Ethical Codes are in use today by many organizations to clearly establish their values and provide a procedure if a code violation occurs. Medical ethics began as a professional code for physicians and has now expanded and includes a variety of health care professions and health care organizations. The growth of medical knowledge and technology have grown so have the concerns that ethical standards and issues facing our society today may be compromised or not appropriately addressed (Littleton et al., 2010).
Identify Codes of Ethics Applicable in My Professional Practice
I am a member of the active component of the United States Navy and my job title is Hospital Corps Personnel, Plans and Policy. Under the Military Health System I am required to complete training as a Health Care Executive in each of the following areas: Medical Ethics, Patient Privacy, Freedom of Information Act, and the Health Insurance Portability and Accounting Act. That being said, the Code of Ethics of the American College of Healthcare Executives (ACHE) is one standard of conduct that applies to my profession. The Code of Ethics of the American Society for Public Administration (ASPA) also has principles that can be directly related to health care executives, managers, and administrators. ASPA’s code has ethical conduct and policies that can be used by health care administrative personnel because both must “provide services in the public interest, demonstrate respect for the constitution and law, maintain personal integrity, promote ethical organizations, and demonstrate professional excellence” (Littleton et al., 2010). Additional ethical standards and practices for government personnel that can be applied to health care managers are in the Code of Official Conduct for senators and members of the House of Representatives. The Center for the Study of Ethics in the Professions (2010) also lists the Code of Ethics for the Healthcare Information and Management Society, the National Association for Home Care & Hospice, and the American Public Health Association. Each of the above organizations has the same underlying principles honesty in all dealings, integrity, exemplary behavior, make appropriate decisions, observe regulations and the law, preserve human dignity, ensure equitable service, and report violations.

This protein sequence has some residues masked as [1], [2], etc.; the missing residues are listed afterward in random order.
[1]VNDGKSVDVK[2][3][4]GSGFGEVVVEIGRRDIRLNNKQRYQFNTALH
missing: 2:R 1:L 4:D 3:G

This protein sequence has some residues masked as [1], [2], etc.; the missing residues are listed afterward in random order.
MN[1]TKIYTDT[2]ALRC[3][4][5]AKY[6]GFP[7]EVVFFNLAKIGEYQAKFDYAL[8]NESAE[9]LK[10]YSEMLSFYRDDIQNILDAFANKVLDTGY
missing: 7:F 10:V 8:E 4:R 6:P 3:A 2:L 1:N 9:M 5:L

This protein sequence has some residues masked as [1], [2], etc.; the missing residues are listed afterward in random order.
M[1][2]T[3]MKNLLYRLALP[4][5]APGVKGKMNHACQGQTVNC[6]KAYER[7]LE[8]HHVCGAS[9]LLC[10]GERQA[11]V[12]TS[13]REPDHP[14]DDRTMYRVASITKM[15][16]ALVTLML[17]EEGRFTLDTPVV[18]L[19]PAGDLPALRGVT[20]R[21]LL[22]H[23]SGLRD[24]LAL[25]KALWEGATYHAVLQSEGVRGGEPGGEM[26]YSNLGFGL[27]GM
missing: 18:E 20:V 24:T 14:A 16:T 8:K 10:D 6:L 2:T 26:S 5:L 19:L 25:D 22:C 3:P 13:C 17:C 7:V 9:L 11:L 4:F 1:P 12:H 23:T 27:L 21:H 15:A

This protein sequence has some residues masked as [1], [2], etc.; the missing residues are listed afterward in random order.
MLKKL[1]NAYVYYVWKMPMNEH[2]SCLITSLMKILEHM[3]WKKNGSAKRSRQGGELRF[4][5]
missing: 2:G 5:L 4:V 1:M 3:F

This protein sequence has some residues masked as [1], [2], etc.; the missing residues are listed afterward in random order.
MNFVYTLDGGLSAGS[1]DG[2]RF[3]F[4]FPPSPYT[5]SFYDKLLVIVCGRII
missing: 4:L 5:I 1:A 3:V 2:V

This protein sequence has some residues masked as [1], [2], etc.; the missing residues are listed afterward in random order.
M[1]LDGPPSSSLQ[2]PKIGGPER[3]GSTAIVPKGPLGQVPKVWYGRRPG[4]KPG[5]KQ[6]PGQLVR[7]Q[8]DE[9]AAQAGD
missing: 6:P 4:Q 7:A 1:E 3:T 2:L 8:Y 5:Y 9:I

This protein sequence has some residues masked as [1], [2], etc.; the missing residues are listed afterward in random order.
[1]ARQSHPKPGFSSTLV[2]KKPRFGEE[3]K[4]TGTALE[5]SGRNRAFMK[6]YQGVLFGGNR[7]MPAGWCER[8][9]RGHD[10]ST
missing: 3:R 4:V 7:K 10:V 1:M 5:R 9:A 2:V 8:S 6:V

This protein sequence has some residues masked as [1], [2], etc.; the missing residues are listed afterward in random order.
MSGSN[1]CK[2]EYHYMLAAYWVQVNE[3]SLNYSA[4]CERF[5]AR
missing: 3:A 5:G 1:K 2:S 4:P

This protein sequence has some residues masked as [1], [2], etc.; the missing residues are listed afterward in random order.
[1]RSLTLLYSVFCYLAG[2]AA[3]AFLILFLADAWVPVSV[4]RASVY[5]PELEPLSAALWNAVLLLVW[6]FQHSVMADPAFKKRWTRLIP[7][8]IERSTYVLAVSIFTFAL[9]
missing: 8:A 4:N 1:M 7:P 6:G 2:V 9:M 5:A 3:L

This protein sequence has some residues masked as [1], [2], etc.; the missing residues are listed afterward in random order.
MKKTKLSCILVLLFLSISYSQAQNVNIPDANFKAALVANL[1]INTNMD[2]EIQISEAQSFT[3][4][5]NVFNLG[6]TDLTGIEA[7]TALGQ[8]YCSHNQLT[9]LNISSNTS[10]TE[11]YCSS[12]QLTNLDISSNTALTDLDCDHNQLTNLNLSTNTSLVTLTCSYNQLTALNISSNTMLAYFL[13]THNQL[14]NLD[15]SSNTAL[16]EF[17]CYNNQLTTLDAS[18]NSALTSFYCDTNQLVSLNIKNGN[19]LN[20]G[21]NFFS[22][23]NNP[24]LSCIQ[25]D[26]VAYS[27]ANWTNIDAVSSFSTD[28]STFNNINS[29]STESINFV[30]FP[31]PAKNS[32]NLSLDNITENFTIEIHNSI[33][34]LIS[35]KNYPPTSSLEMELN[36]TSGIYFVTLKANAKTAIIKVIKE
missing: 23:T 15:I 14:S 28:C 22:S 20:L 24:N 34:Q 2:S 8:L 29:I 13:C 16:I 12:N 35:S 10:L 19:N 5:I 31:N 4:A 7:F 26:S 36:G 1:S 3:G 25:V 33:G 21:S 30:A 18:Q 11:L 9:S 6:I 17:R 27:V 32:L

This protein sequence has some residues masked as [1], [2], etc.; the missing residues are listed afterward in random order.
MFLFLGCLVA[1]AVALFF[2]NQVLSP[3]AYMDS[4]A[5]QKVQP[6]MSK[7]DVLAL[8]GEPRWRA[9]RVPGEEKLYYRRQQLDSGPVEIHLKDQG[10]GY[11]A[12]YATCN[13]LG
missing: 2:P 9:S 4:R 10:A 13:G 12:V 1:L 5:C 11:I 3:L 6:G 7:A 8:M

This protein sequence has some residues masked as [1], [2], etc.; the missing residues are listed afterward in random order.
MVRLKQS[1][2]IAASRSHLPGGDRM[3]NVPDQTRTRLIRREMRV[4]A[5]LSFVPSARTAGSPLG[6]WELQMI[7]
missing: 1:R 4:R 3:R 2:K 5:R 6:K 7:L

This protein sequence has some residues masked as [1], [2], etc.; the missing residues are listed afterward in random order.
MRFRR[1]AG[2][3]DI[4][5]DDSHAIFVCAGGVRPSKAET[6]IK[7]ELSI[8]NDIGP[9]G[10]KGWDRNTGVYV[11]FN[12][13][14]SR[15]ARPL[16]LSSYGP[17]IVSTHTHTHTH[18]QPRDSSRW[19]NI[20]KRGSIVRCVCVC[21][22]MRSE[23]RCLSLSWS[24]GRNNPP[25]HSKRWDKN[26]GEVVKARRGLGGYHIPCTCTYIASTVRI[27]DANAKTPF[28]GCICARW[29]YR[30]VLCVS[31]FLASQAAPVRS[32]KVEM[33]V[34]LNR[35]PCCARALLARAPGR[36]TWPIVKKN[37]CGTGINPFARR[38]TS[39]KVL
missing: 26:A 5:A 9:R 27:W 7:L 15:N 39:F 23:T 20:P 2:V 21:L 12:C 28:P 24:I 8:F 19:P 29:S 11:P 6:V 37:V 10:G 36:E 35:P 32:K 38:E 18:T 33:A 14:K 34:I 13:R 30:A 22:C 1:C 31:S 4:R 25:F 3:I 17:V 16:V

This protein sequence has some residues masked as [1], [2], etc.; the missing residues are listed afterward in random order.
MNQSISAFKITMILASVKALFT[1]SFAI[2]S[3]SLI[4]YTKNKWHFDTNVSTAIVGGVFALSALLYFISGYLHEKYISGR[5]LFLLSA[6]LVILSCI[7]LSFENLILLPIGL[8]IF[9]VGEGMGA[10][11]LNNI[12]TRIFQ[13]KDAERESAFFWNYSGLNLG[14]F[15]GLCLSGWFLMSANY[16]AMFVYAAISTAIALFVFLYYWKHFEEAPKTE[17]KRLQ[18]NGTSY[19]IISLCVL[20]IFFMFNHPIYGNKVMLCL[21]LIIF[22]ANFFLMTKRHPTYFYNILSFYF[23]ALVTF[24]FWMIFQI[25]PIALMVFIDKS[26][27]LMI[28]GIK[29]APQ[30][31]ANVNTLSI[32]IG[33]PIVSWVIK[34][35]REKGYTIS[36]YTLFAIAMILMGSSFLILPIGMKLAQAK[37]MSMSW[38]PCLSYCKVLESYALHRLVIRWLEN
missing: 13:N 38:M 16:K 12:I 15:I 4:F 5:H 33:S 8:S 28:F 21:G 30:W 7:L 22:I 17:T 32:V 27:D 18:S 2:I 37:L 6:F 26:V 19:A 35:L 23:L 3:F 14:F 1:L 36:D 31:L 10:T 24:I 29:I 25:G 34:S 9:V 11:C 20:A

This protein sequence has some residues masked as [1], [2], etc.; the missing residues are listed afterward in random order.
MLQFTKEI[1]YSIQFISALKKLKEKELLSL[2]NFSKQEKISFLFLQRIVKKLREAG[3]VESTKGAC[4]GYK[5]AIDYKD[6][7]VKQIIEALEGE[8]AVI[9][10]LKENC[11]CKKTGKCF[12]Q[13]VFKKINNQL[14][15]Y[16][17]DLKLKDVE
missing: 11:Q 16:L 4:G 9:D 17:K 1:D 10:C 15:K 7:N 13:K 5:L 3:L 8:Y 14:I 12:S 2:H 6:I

Compare and Contrast the Codes of Ethics for Health Care Executives to the Code of Ethics for Health Educators
The Code of Ethics between Health Care Executives and Health Educators is similar in many ways but they do have some distinct differences. The most similar section of each code deals with the delivery of services to the public, in this case health care and health education. Ensuring confidentiality, patient rights, and dignity stated by the Coalition of National Health Education Organizations (2010) nearly mirror ACHE’s standards of privacy, patient rights and responsibilities and autonomy. The prevention of discrimination and the...